In the November 21, 2012 advance sheet, the South Carolina Supreme Court promulgated new rules regarding family court temporary hearings (pages 5-6) and docketing of trials (page 9). The temporary hearing rule is effective immediately for all newly filed motions. The docketing rule goes into effect for all cases set on or after January 7, 2013.
The temporary hearing rule requires most temporary hearings to be set within four weeks, to only be set for 15 minutes, and limits each litigant to eight pages of affidavits–excepting fee affidavits and supporting exhibits. Parties wishing to extend the fifteen minutes limit to thirty minutes must request additional time from the Clerk of Court and will not be held to the eight page document limit set. Further, the Supreme Court promulgated a new form that must be submitted by each party at the temporary hearing: Background Information Sheet Form SCCA 459.
Attorneys requesting a Temporary Hearing must designate on the Motion for Temporary Relief the name of opposing counsel if known. Attorneys representing the moving party shall list all conflict dates and times when requesting a hearing on Motions for Temporary Relief. The Clerk of Court shall coordinate the scheduling of Temporary Hearings with all counsel known to be involved in the case
The order regarding trial docketing reads:
IT IS ORDERED that an ABC Trial Roster shall be set for each term of family court. Any contested case set for three or more hours shall be designated as the “A” case. Each “A” case is to be backed up by a “B” case and a “C” case. If the “A” case goes to trial, the “B” and “C” cases are to be continued and rescheduled as an “A” case. If any of the “A”, “B”, or “C” cases settle, the presiding judge shall conduct a hearing(s) to approve the settlement(s) and dispose of the case(s) before commencing the contested case.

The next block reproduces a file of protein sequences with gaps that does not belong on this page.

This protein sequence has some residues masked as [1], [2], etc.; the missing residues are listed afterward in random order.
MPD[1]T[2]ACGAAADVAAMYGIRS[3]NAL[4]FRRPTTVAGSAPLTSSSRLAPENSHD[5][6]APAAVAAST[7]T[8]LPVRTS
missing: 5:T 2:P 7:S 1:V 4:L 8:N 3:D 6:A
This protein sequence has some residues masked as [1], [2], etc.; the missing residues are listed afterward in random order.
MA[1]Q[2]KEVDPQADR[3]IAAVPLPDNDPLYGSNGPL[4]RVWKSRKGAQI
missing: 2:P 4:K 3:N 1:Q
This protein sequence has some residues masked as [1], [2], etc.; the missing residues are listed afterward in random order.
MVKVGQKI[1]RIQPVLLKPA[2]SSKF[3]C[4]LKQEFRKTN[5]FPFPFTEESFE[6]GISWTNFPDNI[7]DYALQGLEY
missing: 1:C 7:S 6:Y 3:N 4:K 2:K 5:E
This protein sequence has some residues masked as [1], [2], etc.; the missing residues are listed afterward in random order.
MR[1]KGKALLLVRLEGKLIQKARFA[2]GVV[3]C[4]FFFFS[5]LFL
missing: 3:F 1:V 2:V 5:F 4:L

Basically, one can only be listed as a standby case once and if the case is not called on the standby date, one will be assigned a day certain. Left unanswered is how much notice a party or attorney is entitled to before a standby is converted into a day certain.
As for the limitation on affidavit pages, with some exceptions I do not believe one can properly represent a client in a contested temporary hearing involving custody with a limitation of eight pages of affidavits. There are many temporary hearings involving alimony in which I believe it inadvisable to remain within the eight page limit, especially when fault is a major factor in the alimony or when the parties’ incomes or expenses are in dispute. For such situations, one should probably request a half hour hearing.
While the new temporary hearing rule encourages counsel to communicate before setting a temporary hearing, that is often not possible when a new action is filed. It is unclear what the procedure is when a moving attorney seeks a 15 minute hearing and the defending attorney appears and wishes to present more than eight pages of affidavits. One would assume that the hearing would have to be continued–rather than the defending attorney being limited against his or her will to eight pages of affidavits–but this new rule fails to address that issue.